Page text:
The recent shootings in Charleston were unimaginably tragic. However, history has taught us that senseless acts of violence will likely always be with us. While we may never eliminate racism, we cannot afford to do nothing. There is no better place to start than for America to get serious about engaging disconnected youth. We need to leverage technology, scholarly research, and the most effective community groups to develop the right solutions for our industry.

America needs to get serious about engaging disconnected youth. The foodservice and hospitality industry needs to take a leadership position in this discussion. We have the most to gain, in that we would be investing in our own future employees, while helping to build stability in the communities we serve.

Our industry also needs to get serious about addressing racial and ethnic leadership disparities in our businesses. If we don’t, our commitment to diversity and inclusion will be questioned by advocacy groups in the same way as Facebook, Amazon, and Google. “Inequity in Silicon Valley”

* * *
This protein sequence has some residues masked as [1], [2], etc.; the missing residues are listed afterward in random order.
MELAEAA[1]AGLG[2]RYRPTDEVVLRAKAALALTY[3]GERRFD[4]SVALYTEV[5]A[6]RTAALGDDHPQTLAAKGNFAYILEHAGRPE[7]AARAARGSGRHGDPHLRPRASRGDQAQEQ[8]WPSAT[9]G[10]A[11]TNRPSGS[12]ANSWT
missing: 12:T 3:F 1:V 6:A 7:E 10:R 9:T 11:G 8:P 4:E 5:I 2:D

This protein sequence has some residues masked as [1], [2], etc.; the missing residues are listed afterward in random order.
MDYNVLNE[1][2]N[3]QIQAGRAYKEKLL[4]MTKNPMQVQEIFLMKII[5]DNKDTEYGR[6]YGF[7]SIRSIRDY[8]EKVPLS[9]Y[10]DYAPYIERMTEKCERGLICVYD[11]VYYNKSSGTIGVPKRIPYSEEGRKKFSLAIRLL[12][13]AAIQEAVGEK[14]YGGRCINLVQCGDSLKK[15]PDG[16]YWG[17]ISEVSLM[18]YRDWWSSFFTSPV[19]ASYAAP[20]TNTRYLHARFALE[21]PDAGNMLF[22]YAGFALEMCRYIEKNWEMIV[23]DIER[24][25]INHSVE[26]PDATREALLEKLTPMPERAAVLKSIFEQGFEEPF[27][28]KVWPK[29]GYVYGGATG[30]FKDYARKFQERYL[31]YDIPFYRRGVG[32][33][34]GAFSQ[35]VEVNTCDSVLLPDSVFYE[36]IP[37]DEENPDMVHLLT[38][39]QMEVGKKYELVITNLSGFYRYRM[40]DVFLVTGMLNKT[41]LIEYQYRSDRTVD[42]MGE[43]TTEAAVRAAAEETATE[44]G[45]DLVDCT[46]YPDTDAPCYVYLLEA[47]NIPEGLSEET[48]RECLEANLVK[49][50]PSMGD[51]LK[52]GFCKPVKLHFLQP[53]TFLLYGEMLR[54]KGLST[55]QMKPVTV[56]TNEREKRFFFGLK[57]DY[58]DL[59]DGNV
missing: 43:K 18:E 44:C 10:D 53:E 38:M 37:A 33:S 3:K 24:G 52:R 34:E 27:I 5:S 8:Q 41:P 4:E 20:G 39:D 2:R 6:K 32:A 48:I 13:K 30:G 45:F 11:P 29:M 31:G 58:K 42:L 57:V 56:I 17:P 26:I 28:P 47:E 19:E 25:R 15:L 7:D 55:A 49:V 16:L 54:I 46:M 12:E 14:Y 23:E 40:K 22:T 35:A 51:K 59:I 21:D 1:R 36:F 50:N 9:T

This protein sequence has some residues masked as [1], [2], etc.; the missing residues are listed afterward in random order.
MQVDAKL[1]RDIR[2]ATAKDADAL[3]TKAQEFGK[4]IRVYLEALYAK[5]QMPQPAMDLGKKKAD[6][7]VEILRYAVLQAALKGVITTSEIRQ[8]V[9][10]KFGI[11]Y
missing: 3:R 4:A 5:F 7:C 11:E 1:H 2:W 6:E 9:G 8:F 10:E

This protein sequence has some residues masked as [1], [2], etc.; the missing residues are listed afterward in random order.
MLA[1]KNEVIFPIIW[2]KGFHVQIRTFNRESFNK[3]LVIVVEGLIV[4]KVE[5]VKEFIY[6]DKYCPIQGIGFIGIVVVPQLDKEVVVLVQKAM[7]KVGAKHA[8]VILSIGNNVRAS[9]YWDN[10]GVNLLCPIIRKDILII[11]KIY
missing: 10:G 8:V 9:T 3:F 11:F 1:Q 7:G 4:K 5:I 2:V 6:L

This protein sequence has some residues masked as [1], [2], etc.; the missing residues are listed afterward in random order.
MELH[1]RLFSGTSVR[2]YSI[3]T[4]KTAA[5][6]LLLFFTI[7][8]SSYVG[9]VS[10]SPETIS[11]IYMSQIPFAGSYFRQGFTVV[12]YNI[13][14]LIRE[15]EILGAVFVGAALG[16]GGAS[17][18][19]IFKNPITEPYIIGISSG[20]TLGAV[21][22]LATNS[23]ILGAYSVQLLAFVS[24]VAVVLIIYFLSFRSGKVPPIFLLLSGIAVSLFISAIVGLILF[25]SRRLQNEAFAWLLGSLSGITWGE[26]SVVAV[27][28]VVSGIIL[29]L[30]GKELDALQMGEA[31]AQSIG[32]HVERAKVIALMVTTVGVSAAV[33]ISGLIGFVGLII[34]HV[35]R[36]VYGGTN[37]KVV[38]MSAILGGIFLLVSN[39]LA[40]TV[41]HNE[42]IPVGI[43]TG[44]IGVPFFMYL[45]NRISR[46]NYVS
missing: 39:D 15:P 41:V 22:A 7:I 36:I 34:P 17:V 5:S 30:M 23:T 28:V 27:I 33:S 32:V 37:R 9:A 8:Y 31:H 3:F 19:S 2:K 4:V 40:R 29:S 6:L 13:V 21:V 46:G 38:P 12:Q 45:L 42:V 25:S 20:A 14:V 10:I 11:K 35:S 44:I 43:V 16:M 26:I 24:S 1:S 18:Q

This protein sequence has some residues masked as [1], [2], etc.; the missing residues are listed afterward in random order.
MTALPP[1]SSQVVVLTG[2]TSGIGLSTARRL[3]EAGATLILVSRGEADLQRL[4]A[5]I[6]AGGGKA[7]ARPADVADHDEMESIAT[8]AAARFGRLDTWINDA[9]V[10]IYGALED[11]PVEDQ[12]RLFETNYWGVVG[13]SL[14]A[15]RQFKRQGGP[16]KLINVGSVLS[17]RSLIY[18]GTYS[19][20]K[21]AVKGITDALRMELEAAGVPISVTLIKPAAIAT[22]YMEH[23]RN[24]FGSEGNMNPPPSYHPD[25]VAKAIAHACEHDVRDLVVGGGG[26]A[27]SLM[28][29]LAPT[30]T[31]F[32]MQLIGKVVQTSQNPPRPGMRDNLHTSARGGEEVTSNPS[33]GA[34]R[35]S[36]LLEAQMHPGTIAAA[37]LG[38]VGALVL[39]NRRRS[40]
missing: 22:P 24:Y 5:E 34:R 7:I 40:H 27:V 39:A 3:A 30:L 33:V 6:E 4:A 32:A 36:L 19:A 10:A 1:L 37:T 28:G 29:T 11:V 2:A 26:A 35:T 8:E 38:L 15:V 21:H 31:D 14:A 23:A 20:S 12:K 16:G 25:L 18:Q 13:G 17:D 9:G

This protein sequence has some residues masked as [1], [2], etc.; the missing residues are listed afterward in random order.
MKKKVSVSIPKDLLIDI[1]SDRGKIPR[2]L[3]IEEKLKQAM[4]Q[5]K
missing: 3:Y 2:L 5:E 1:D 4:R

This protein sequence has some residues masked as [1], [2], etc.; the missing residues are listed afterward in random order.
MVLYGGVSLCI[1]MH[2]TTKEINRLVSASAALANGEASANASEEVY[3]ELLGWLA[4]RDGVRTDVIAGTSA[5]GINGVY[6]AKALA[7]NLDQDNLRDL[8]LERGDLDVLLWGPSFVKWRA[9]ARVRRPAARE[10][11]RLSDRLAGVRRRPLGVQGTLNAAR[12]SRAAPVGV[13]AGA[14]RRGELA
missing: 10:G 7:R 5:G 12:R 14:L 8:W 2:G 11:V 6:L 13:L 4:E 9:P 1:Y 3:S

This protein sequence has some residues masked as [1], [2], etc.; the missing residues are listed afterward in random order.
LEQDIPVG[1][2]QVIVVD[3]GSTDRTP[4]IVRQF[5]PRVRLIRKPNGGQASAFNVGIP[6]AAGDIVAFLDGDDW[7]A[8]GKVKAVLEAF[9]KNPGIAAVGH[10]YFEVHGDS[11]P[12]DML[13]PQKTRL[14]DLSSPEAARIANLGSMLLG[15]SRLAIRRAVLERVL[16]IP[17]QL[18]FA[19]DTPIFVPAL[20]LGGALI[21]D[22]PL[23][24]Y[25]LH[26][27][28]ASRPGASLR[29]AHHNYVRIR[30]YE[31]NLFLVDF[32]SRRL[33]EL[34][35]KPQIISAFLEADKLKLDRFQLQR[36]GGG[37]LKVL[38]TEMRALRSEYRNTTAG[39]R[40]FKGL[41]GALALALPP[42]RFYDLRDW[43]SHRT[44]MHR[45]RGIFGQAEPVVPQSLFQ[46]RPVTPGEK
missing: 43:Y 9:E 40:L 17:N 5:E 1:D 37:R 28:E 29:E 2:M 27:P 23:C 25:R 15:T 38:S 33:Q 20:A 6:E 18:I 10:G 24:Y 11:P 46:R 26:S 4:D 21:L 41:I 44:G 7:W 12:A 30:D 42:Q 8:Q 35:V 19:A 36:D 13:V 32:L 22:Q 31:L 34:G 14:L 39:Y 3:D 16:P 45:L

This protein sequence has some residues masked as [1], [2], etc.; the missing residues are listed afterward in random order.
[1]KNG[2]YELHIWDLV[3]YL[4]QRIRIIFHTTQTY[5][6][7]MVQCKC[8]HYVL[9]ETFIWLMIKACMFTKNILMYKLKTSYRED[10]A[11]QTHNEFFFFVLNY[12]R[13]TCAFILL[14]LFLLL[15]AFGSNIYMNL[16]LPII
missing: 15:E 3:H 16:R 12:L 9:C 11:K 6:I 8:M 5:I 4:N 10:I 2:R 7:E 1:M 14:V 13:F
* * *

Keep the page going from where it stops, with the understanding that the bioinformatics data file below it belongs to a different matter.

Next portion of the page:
As we approach the 4th of July weekend, I call upon the leadership of our industry to get engaged with MFHA to help shape an aggressive agenda for reaching disengaged youth. Businesses need to leverage their innovative capability to help solve the education and employment problems faced by our industry. Companies like Starbucks, McDonald’s, Sodexo and Chipotle have all shown leadership on this issue. It’s time for the rest of the industry to step up and do their part. If we don’t, we could be in for a long hot summer. Email or call me with your thoughts. Let’s make Labor Day this year a symbol of hope and opportunity for America’s disconnected youth. gerry.fernandez@mfha.net 401.461-6343